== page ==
• What is a Filet Mignon Steak (hint: it’s delicious!)
  • Easy method for cooking steak indoors on the stove and the oven
  • Why is a Filet Mignon often sold wrapped in bacon (store) or covered with sauce (restaurant)
  • The differences between Porterhouse Steak, Filet Mignon, and T-bone steak
  • Why steak needs to rest
  • How to make steak seasoning using our or the “Big Tasty” Steak Rub here –
  • General timing guidelines for cooking steak – and why they don’t always work when using an oven

If you don’t own a cast iron skillet, you’re missing one of the most awesome tools available to you in the kitchen….but don’t let that get you down! We now offer a wide selection of cast iron at our store.

Filet Mignon Steak in a Cast Iron Skillet Recipe

Prep Tips

  • Resting:  It’s a simple and necessary step for making an evenly cooked steak.  Let it rest at room temp for 20 to 30 minutes for cooking.  Also, if you let the steak rest, it will be easier to achieve your ideal temperature with more consistent results.
  • Seasoning: We seasoned this steak with our Big Tasty Steak Rub. This rub which is a combination of garlic and onion powder, paprika, pepper, beef bouillon and kosher salt.  It will add some flavor and promote a fantastic sear on the exterior of the steak.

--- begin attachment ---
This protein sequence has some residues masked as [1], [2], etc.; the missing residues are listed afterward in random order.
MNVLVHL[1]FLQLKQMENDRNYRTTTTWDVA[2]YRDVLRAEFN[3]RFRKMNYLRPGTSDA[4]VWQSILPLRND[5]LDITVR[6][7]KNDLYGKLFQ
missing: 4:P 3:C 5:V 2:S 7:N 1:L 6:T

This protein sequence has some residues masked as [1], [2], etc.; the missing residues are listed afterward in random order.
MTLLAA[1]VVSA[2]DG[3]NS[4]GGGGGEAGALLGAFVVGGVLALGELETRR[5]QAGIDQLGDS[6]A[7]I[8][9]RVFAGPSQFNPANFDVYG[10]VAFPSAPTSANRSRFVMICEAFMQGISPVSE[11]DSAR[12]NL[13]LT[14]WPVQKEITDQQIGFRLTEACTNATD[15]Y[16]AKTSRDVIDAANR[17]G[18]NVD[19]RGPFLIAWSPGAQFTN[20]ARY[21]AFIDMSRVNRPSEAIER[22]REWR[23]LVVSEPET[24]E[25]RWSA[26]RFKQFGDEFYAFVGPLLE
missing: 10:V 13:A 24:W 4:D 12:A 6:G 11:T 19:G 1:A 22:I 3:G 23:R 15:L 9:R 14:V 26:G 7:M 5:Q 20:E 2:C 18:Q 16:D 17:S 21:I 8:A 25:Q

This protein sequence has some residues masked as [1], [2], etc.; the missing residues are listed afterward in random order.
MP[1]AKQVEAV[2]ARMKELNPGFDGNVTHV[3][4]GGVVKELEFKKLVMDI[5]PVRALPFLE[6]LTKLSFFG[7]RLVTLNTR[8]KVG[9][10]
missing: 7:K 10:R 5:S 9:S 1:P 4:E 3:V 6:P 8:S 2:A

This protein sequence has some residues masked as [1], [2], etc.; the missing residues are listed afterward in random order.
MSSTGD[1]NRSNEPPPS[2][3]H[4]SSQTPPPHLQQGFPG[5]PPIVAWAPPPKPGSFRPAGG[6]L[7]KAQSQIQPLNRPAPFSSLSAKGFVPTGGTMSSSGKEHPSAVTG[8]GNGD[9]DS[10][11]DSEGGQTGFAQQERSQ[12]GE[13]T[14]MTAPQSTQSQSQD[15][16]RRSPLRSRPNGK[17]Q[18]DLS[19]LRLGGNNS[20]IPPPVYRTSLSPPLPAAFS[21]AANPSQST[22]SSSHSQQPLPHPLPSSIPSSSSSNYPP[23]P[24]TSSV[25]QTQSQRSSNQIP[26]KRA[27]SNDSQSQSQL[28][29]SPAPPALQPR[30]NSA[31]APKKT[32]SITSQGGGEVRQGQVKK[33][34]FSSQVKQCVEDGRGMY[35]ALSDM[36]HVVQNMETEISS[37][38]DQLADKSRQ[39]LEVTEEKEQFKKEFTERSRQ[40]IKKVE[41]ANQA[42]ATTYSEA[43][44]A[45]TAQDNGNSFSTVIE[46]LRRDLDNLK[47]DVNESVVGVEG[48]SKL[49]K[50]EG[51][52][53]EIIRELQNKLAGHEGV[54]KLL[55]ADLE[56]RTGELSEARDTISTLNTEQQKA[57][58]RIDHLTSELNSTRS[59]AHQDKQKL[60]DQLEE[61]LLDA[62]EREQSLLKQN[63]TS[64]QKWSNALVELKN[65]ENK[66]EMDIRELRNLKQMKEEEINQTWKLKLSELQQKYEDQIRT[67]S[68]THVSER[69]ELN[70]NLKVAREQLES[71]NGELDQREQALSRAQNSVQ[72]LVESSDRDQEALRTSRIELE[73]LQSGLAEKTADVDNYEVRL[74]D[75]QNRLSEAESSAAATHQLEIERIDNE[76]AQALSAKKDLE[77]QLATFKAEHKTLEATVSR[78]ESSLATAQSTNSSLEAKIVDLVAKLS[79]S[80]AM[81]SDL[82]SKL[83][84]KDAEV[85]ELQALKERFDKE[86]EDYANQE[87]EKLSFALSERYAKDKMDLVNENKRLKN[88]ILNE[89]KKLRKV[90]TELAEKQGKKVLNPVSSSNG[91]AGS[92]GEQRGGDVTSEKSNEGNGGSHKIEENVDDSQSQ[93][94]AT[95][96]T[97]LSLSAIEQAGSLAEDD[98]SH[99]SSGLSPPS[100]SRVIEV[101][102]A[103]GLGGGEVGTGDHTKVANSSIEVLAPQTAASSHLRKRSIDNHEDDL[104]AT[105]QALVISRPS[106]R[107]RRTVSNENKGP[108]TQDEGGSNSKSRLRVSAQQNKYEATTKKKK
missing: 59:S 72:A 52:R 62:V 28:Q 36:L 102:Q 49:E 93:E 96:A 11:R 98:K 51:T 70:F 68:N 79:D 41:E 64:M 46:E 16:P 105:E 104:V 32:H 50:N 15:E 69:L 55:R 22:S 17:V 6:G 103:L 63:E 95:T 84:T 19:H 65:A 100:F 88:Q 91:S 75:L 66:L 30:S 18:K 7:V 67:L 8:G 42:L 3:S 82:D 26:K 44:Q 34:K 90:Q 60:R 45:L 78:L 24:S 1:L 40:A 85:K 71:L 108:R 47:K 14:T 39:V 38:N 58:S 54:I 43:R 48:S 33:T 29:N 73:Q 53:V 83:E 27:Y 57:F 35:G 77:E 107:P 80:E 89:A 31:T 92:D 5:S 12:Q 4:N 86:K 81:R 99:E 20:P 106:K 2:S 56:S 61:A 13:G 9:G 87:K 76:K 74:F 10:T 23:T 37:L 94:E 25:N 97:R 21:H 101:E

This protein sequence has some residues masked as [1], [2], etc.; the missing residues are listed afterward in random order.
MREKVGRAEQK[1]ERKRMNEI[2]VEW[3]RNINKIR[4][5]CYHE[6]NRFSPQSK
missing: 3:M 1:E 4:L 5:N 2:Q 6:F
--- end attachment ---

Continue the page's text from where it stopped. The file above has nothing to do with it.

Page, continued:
1. Next, pre-heat your oven to 435 degrees Fahrenheit, which you can do while the steak is resting.  I’ve heard people use temps anywhere from 400 – 475 degrees.  Remember, not all ovens cook at the same temperature, despite showing the same temperature….I’ve learned this lesson the hard way several times.  Once the oven is fully pre-heated, we’re ready to begin.
  2. Add a tablespoon of oil to the cast iron. If you bought bacon wrapped filet, you can remove the bacon and use the lard instead
    1. Either way, I do not cook these with the bacon on. I like crispy bacon so I just remove it.
  3. Turn up my burner to high and let the pan get nice and hot. Once you see the smoke rising from the top of the pan, you’re good to go.